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Seeing Shadows

by TJ Davis May 3rd, 2010 Vision
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Shadows in your vision can be a difficult thing to describe to your ophthalmologist. Different types of shadows can be associated with very different vision issues. For example, serious but common conditions, such as age-related macular degeneration, which can lead to partial or complete loss of central vision, may include a gradual full-vision darkening, sort of like the effect of peering through a sheer dark veil.

Retinal detachment, which most often results from vitreous fluid pulling away from and tearing the retina – and more rarely from injury, can bring about similar visual shadowing, but also may cause dark spots or light flashes to appear in the field of vision. But if the shadow is more like a tiny dark dot, squiggly line, or web, you may be experiencing a more common, less harmful affliction known as eye floaters.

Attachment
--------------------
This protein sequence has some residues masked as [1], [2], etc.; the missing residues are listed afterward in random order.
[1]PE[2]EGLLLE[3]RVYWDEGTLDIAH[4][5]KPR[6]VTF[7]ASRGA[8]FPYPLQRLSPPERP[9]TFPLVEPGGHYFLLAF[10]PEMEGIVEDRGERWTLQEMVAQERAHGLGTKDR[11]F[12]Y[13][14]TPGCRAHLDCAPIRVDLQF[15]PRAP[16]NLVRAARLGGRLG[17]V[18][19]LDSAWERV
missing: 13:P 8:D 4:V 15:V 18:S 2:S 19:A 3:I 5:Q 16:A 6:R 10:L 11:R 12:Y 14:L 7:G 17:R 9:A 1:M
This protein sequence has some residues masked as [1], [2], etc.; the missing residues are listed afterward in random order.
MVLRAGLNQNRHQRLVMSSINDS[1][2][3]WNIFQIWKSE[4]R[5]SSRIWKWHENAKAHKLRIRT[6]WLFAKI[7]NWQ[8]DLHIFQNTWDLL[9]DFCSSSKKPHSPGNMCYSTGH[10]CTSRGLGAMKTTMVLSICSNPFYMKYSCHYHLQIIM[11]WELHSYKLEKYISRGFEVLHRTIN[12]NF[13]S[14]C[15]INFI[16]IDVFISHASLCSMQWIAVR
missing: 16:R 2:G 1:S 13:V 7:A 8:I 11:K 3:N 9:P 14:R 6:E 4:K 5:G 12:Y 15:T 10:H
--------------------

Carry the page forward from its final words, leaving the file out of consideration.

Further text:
Eye floaters are caused by the binding together of minuscule fibers in the vitreous humor, a gel-like substance in the eye, which becomes more fluid as we age. These microscopic strands are suspended in the liquid and appear as shadows on the retina, moving as the eye moves. For most people, the effects are negligible, and many are able to just ignore the minimal annoyance of the nearly transparent shadows flitting across their field of vision, especially since these floaters are more noticeable when looking at a bright surface like a blank screen or white wall.

If you experience these tiny shadows in your vision, don’t panic. One or two floaters are common for most people. However, if you suddenly see a greater number of them or they are accompanied by flashes of light in your vision, see your eye doctor right away, as this may indicate a more serious condition, like detachment of the retina, described above.

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All health and medical information is provided for educational purposes and is not meant to replace the medical advice or treatment of your healthcare professional.